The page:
William C. Holbrook to Frederick Holbrook

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Carrolton, La.Nov. 5. 1862.My Dear Father:

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I have delayed writing you for some time, as we have been holding a Court of Inquiry, organised by Genl. Butler, and I wished to know the result of that before writing. Genl. Butler seems to delay giving his opinion on the matter. He no doubt was considerably surprised at the testimony of all the witnesses and is at a great loss how to account for such unanimity. The evidence of all the officers not belonging to this Regiment was very favorable to us, and no one pretended to intimate that we did not behave well. Nothing but the blackest malice can actuate Genl. Butler to give us anything less than an acquital. Still I am not inclined to the sanguine of the result until he actually gives us our long withheld merit. I can see now that it was only a malignant desire to crush us. If he does not give us justice, I suppose I shall be severely criticised forever accepting of a Court of Inquiry called by him. As soon as I received notice that the Department at Washington had refused us a Court, I submitted the question to the

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officers of the Regiment whether I had better accept one here, or let the thing rest. It was the unanimous opinion that we had better accept of Genl. B's offer, let the consequences be what they might. If he refused to give us justice, it would should that he tried to disgrace us, to gratify some malicious feeling. I have no idea that Genl. Butler is going to retract all that he has said, but if (with the full and unmistakable testimony before the Court) he does not give us justice, in pretty full measure, I shall always wage war upon him. He told me yesterday that he should send you a copy of the proceedings of the Court. If he does, I hope you will preserve them, as they may be necessary for future proceedingsreference. Since I last wrote you we have moved into New Orleans, and are now in very comfortable quarters. As soon as we can get transportation, we expect to go to Pensacola. I am very much pleased with the change, as Pensacola is a very healthy locality, and the men greatly need an entire change. I have sent recruiting parties to Vermont, and if they succeed I predict that I shall have eventually a fine Regiment, notwithstanding Genl. B's endeavors to crush us. I sincerely trust that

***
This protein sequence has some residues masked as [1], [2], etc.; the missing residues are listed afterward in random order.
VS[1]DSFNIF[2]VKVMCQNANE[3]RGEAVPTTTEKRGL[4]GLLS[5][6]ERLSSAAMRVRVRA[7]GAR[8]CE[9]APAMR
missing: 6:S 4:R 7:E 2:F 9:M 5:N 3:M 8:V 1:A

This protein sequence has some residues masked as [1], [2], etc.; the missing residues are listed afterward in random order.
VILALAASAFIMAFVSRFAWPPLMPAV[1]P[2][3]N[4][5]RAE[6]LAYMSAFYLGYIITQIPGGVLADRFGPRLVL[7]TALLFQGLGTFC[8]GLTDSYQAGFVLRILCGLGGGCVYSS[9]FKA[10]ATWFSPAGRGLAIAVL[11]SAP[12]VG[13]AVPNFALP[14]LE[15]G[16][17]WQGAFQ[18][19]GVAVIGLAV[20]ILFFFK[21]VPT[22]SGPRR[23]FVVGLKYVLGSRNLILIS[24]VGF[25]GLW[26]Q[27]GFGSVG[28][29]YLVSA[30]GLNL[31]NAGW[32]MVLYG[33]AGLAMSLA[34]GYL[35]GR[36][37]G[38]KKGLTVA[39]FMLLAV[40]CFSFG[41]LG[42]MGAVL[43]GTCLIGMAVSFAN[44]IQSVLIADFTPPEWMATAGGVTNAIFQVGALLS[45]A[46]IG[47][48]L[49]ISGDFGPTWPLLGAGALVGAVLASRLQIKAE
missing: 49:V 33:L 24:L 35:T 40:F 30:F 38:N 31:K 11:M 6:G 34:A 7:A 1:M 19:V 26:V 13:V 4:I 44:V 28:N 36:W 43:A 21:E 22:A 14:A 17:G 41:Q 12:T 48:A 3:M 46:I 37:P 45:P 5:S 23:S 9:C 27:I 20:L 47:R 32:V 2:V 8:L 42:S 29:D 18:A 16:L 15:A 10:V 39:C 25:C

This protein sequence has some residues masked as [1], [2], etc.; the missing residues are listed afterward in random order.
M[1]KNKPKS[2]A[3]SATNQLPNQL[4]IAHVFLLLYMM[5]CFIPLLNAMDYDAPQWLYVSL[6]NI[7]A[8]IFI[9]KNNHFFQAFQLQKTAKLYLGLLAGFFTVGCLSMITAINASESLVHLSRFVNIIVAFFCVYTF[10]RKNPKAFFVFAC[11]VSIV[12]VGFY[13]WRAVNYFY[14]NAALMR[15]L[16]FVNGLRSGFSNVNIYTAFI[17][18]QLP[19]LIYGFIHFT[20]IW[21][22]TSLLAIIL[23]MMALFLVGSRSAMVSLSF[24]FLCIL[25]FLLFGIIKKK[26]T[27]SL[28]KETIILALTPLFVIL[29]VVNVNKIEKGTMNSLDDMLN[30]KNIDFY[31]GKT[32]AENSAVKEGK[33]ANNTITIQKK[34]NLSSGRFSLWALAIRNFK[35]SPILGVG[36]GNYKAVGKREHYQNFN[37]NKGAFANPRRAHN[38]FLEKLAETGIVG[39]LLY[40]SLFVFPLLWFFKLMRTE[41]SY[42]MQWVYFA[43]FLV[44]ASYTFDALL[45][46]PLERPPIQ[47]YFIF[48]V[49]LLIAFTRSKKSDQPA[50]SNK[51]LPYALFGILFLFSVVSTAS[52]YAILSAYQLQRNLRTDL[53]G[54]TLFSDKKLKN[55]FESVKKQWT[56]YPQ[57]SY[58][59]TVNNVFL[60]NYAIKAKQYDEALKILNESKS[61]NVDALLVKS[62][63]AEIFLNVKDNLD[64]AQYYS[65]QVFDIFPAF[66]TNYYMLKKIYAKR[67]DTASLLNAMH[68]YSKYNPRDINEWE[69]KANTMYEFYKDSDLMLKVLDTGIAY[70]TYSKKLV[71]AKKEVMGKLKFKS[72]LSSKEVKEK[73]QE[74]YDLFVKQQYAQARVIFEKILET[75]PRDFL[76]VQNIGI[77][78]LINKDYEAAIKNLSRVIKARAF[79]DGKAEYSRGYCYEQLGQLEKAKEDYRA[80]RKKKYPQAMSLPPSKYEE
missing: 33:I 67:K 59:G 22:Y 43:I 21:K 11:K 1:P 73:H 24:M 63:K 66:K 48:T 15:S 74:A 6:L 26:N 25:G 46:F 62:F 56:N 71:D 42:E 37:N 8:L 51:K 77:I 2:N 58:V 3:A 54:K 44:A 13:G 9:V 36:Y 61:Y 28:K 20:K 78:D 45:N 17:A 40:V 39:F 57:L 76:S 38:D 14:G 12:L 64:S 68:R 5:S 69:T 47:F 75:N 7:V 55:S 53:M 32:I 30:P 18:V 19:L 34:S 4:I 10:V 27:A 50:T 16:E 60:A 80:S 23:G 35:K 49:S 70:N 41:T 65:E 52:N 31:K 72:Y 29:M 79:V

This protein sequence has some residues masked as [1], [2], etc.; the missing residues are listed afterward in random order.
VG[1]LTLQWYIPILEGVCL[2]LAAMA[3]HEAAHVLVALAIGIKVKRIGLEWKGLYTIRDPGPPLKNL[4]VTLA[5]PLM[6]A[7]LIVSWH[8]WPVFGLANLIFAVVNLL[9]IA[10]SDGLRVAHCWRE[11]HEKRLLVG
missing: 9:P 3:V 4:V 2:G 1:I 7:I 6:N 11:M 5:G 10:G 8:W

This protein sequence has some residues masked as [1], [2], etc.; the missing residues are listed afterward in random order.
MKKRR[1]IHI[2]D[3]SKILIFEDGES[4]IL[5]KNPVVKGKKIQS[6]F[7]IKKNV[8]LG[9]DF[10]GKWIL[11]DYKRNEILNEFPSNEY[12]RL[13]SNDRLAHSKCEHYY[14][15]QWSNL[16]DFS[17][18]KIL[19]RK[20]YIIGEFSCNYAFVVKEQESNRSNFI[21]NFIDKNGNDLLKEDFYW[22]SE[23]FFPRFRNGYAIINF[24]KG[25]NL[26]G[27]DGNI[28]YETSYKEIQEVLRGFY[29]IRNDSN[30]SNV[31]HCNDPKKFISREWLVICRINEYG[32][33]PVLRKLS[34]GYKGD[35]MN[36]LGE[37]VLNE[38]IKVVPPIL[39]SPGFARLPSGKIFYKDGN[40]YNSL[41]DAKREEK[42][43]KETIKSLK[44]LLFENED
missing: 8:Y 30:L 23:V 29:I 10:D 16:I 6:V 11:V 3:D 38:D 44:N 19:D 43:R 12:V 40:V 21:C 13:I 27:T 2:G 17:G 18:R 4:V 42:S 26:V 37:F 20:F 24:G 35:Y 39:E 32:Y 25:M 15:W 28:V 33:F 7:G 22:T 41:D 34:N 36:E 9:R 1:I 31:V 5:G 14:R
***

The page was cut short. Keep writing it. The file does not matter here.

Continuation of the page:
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Vermont will make an earnest endeavor to keep all of her other Regiments out of Butler's claws, & that he will never have occasion to command any more of them. I also hope that this Regt. and the Batteries may some day have the pleasure of being called to a field where merit is appreciated and where as more extensive military knowledge prevails. I wish to establish recruiting stations along the Canada line. I find as far as my experience goes that the French Canadians make the best soldiers. They are more accutomed to hardships and exposures, than our Vermont men. Those [         ] grumblers of the "red flannel hash" type soon give out. They have not the stamina to stand up under the privations incident to a soldier's life. Most of that class are men that have always resided on their farms and have never before been out of sight of their own door - yards. Consequently as soon as they get as far away from home as this, living as we do in an enemies Country, where they receive but little sympathy, they wilt and die from mere shiftlessness, homesickness and mental weakness. On the other hand, the Canadians, of this Regt., are as a general thing more enduring, find the

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least fault, and have the most manhood. The majority of the men that we have lost have been old men and young boys. The old men would eat and stuff when they were, or pretended to be, so weak that they could not stand, until finally they would drop off, from laziness. I cannot close without recommending Quartermaster Morse for promotion. He is desirous of being made Brigade Commissary, and if you can assist him in any way you will be assisting a very worthy man. I will let you know as soon as the Court of Inquiry is settled.

With a great deal of love to all at home, I am, as ever,

Your affectionate sonWm. C. Holbrook